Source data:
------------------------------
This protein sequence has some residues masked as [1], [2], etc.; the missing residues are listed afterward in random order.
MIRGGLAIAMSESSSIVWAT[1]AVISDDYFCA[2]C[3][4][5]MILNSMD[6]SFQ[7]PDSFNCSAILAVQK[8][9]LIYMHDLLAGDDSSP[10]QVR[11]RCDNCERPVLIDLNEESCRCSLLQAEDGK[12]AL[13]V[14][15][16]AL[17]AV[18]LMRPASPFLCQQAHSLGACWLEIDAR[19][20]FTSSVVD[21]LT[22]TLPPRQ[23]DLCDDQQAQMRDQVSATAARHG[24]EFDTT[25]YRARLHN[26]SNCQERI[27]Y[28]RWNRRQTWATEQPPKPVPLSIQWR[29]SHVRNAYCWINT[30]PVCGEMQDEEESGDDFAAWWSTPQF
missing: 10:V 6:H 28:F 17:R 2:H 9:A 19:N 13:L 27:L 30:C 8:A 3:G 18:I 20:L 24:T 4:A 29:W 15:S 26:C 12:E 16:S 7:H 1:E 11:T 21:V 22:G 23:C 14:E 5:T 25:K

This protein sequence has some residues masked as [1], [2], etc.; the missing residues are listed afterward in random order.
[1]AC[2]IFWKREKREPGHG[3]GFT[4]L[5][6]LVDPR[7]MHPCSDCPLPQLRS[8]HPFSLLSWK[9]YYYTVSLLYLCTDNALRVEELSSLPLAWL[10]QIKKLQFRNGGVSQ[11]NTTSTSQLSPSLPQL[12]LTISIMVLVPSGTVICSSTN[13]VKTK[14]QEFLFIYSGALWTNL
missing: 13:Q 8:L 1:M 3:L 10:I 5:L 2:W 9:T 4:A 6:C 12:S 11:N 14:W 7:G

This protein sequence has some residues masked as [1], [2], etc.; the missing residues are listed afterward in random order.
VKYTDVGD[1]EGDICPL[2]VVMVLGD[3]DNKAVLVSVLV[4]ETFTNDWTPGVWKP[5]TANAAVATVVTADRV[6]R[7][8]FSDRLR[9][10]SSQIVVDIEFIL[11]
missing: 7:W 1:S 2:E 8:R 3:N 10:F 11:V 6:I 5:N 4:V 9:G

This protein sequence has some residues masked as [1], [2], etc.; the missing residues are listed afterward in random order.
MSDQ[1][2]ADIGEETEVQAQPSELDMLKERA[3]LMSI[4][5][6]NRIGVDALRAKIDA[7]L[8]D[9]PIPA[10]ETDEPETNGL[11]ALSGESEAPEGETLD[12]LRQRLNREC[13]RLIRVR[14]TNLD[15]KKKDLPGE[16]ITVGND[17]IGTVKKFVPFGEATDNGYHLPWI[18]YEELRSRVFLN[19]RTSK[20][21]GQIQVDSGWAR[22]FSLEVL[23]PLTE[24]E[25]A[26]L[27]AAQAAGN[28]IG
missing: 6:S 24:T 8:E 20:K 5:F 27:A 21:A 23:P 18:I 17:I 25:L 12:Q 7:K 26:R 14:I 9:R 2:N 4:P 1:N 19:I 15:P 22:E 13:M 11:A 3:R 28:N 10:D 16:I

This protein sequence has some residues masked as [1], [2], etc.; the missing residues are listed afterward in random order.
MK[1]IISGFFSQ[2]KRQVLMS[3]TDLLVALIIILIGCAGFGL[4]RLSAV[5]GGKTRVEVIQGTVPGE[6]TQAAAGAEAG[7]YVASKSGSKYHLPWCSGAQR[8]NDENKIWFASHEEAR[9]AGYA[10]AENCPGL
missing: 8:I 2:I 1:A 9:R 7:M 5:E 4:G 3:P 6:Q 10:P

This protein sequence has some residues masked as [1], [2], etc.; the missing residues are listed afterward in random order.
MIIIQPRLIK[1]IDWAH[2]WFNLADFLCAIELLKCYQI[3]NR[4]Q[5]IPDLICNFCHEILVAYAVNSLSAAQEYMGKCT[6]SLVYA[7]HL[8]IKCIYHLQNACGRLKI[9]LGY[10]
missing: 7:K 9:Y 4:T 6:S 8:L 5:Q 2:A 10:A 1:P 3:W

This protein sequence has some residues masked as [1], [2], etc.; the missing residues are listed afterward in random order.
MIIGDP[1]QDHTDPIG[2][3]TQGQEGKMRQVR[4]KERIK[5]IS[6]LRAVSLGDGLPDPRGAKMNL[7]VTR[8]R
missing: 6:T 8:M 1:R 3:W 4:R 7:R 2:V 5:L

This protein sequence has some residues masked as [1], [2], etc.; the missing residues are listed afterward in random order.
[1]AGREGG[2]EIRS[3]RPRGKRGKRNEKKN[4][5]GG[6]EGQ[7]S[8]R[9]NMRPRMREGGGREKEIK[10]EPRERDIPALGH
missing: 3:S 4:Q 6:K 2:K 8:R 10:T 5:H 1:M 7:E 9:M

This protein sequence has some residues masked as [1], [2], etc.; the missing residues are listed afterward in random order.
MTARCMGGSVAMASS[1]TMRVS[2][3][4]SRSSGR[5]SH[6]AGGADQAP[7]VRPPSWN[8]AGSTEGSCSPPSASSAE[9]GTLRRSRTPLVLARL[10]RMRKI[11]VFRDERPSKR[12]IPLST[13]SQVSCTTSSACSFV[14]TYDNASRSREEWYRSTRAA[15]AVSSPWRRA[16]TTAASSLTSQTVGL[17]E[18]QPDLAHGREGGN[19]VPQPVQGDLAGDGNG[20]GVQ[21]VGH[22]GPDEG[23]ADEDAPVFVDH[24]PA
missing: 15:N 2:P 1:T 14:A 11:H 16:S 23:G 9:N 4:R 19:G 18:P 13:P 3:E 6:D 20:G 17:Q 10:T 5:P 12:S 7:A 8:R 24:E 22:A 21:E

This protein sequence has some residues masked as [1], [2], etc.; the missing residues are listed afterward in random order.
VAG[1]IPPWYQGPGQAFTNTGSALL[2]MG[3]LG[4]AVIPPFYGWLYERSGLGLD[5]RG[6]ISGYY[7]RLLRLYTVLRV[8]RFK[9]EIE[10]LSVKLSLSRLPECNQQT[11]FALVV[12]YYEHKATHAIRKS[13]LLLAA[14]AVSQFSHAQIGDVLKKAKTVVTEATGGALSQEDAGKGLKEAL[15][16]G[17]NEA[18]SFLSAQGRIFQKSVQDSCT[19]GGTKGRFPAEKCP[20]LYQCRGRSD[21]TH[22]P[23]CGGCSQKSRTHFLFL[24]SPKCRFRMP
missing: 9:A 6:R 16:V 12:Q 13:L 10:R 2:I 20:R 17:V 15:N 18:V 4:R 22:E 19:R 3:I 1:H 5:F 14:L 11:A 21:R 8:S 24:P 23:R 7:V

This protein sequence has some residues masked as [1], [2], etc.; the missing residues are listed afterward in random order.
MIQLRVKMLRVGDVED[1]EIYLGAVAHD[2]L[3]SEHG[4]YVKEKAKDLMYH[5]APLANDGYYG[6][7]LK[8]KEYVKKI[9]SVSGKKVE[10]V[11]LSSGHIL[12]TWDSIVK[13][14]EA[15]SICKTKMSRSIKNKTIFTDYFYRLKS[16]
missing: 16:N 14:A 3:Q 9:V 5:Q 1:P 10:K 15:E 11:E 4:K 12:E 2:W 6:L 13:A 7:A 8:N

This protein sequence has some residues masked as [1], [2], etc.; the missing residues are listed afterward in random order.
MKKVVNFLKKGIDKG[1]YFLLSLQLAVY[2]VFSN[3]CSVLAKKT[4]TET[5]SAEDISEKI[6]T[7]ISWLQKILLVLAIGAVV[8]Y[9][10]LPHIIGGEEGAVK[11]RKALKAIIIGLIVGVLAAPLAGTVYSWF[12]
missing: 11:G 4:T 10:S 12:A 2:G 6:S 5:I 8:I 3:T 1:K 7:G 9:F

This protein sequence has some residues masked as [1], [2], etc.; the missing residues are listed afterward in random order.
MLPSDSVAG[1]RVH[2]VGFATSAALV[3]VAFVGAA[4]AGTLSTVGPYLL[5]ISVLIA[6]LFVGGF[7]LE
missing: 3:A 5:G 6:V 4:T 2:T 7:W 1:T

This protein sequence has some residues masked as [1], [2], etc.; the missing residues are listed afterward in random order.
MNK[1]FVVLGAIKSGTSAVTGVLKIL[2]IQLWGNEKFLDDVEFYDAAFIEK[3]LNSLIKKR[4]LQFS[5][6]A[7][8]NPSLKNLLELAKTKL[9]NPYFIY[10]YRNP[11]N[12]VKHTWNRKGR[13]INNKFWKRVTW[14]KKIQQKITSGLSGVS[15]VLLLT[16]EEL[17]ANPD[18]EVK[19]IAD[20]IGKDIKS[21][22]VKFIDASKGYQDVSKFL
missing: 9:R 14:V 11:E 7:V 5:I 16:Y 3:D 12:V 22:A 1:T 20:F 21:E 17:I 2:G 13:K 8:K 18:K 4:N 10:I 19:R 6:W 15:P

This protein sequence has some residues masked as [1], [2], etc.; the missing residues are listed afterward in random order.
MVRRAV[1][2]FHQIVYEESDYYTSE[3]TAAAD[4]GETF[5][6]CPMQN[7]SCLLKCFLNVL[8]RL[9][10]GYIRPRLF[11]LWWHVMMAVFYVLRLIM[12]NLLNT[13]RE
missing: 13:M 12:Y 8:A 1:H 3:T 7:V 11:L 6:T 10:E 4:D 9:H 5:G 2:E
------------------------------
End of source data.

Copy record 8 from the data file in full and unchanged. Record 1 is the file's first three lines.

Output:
This protein sequence has some residues masked as [1], [2], etc.; the missing residues are listed afterward in random order.
[1]AGREGG[2]EIRS[3]RPRGKRGKRNEKKN[4][5]GG[6]EGQ[7]S[8]R[9]NMRPRMREGGGREKEIK[10]EPRERDIPALGH
missing: 3:S 4:Q 6:K 2:K 8:R 10:T 5:H 1:M 7:E 9:M